Facebook, Google, Twitter, LinkedIn Team Up To Launch WebScaleSQL.
Engineering teams from the biggest internet giants around, Google, Twitter,Facebook and LinkidIn have banded together recently to announce the WebScaleSQL, an open source effort to address the complications of running an open source relational database management system MySQL at scale
“Delivering a reliable, personalized experience for the 1.23 billion people who use Facebook requires an expansive and large-scale infrastructure,” says Steaphan Greene, a Facebook software engineer. “As Facebook has grown, so has our MySQL deployment, and that deployment is now one of the largest in the world. Along the way, we’ve learned and benefited from code changes made by the MySQL community.”
In order to pay that back and helping other organizations run MySQL at such scale, the engineering teams from the each of the companies began to work on a way to share common set changes to the upstream MySQL branch with their intentions of add their own contributions through the use of the open source, Greene commented that the collaborations will expanding current efforts of the MySQL community, and WebScaleSQL will continue to track the upstream branch.
“Our goal in launching WebScaleSQL is to enable the scale-oriented members of the MySQL community to work more closely together in order to prioritize the aspects that are most important to us,” Greene says. “We aim to create a more integrated system of knowledge-sharing to help companies leverage the great features already found in MySQL 5.6, while building and adding more features that are specific to deployments in large-scale environments.”
Greene says that those who have managed to supply into the WebScaleSQL have already began to produced some results, which include these following:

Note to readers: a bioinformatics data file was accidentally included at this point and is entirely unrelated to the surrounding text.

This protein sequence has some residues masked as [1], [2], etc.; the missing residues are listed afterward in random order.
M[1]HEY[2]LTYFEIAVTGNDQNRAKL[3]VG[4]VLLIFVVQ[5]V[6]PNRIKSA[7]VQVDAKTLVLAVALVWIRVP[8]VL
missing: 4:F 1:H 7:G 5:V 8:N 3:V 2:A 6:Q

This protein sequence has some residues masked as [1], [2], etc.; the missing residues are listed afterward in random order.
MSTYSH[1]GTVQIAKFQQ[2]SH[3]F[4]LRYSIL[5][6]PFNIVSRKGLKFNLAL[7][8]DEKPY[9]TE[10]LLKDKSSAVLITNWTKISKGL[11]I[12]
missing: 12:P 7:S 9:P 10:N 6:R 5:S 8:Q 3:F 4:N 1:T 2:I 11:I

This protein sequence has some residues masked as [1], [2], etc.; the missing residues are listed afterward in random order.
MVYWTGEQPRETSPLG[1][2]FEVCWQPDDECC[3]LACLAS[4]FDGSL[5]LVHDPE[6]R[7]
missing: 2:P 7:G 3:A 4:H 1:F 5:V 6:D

- An automated framework that will run and publish the results of MySQL’s built-in test system (mtr) for each proposed change.
- A full new suite of stress tests and a prototype automated performance testing system.
- Changes to existing tests and the structure of some existing code to avoid problems where otherwise safe code changes caused unnecessary conflicts or caused tests to fail.
- Performance improvements, including buffer pool flushing improvements, optimizations to certain types of queries, support for NUMA interleave policy, etc.
Furthermore, Greene went on to say that the Facebook team has been working on a number of other ways methods of improvement, such as asynchronus MySQL client: relocating Facebook’s already tested product of table, users and compression statics into WebScaleSQL; also including the Logical Read-Ahead Mechanism, which productions test have come to show that it produced large amounts of quantifiable speed improvements to full table scans like a daily backup.
Greene wants to encourage others dealing with the same problems to go right on ahead and join in on WebScaleSQL efforts.
“We will keep all our WebScaleSQL work open to create a useful branch for others within the MySQL community who are focused on scale deployments,” he says. “We’ll continue to follow the most up-to-date upstream version of MySQL. As long as the MySQL community releases continue, we are committed to remaining a branch — and not a fork — of MySQL.”